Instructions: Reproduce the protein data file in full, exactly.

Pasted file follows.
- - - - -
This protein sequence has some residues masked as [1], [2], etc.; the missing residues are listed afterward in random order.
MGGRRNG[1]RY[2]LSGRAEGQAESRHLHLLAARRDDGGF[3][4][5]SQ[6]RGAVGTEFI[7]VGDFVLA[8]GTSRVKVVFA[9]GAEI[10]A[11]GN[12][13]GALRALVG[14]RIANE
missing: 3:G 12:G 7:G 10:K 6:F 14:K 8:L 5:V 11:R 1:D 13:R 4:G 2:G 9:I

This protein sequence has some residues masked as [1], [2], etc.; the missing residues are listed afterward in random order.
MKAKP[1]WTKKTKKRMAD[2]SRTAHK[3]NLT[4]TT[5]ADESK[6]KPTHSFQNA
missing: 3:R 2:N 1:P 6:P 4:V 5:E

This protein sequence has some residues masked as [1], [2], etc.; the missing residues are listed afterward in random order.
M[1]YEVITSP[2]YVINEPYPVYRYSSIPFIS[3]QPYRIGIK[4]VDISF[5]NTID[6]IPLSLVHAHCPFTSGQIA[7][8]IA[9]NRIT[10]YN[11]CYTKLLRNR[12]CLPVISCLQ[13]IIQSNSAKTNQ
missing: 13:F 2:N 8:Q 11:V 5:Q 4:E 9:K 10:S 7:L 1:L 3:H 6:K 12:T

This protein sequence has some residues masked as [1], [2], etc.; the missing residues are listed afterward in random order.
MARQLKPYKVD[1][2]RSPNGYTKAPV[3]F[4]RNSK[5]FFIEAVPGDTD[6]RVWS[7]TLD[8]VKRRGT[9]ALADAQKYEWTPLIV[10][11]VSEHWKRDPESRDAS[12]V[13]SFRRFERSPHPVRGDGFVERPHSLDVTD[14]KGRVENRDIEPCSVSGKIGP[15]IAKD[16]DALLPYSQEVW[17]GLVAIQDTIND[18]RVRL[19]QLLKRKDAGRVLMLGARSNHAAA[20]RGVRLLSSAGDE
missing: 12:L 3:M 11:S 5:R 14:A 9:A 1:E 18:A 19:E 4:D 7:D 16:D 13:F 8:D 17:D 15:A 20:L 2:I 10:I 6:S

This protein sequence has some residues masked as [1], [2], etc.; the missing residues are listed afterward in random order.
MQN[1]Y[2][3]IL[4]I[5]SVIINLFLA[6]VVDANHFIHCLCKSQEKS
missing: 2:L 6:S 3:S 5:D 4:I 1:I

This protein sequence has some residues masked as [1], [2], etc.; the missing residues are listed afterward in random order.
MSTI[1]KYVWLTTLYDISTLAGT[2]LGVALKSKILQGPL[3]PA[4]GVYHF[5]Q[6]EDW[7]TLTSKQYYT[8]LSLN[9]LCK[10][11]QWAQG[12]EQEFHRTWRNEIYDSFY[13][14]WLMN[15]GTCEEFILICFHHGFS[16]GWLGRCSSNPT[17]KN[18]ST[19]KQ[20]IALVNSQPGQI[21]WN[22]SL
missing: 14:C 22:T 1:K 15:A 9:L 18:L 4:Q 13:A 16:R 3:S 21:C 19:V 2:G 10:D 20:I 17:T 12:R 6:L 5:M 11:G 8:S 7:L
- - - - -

This protein sequence has some residues masked as [1], [2], etc.; the missing residues are listed afterward in random order.
MGGRRNG[1]RY[2]LSGRAEGQAESRHLHLLAARRDDGGF[3][4][5]SQ[6]RGAVGTEFI[7]VGDFVLA[8]GTSRVKVVFA[9]GAEI[10]A[11]GN[12][13]GALRALVG[14]RIANE
missing: 3:G 12:G 7:G 10:K 6:F 14:K 8:L 5:V 11:R 1:D 13:R 4:G 2:G 9:I

This protein sequence has some residues masked as [1], [2], etc.; the missing residues are listed afterward in random order.
MKAKP[1]WTKKTKKRMAD[2]SRTAHK[3]NLT[4]TT[5]ADESK[6]KPTHSFQNA
missing: 3:R 2:N 1:P 6:P 4:V 5:E

This protein sequence has some residues masked as [1], [2], etc.; the missing residues are listed afterward in random order.
M[1]YEVITSP[2]YVINEPYPVYRYSSIPFIS[3]QPYRIGIK[4]VDISF[5]NTID[6]IPLSLVHAHCPFTSGQIA[7][8]IA[9]NRIT[10]YN[11]CYTKLLRNR[12]CLPVISCLQ[13]IIQSNSAKTNQ
missing: 13:F 2:N 8:Q 11:V 5:Q 4:E 9:K 10:S 7:L 1:L 3:H 6:K 12:T

This protein sequence has some residues masked as [1], [2], etc.; the missing residues are listed afterward in random order.
MARQLKPYKVD[1][2]RSPNGYTKAPV[3]F[4]RNSK[5]FFIEAVPGDTD[6]RVWS[7]TLD[8]VKRRGT[9]ALADAQKYEWTPLIV[10][11]VSEHWKRDPESRDAS[12]V[13]SFRRFERSPHPVRGDGFVERPHSLDVTD[14]KGRVENRDIEPCSVSGKIGP[15]IAKD[16]DALLPYSQEVW[17]GLVAIQDTIND[18]RVRL[19]QLLKRKDAGRVLMLGARSNHAAA[20]RGVRLLSSAGDE
missing: 12:L 3:M 11:S 5:R 14:A 9:A 1:E 18:A 19:E 4:D 7:D 16:D 13:F 8:D 17:D 15:A 20:L 2:I 10:I 6:S

This protein sequence has some residues masked as [1], [2], etc.; the missing residues are listed afterward in random order.
MQN[1]Y[2][3]IL[4]I[5]SVIINLFLA[6]VVDANHFIHCLCKSQEKS
missing: 2:L 6:S 3:S 5:D 4:I 1:I

This protein sequence has some residues masked as [1], [2], etc.; the missing residues are listed afterward in random order.
MSTI[1]KYVWLTTLYDISTLAGT[2]LGVALKSKILQGPL[3]PA[4]GVYHF[5]Q[6]EDW[7]TLTSKQYYT[8]LSLN[9]LCK[10][11]QWAQG[12]EQEFHRTWRNEIYDSFY[13][14]WLMN[15]GTCEEFILICFHHGFS[16]GWLGRCSSNPT[17]KN[18]ST[19]KQ[20]IALVNSQPGQI[21]WN[22]SL
missing: 14:C 22:T 1:K 15:A 9:L 18:L 4:Q 13:A 16:R 3:S 21:C 19:V 2:G 10:D 20:I 17:T 12:R 6:L 5:M 11:G 8:S 7:L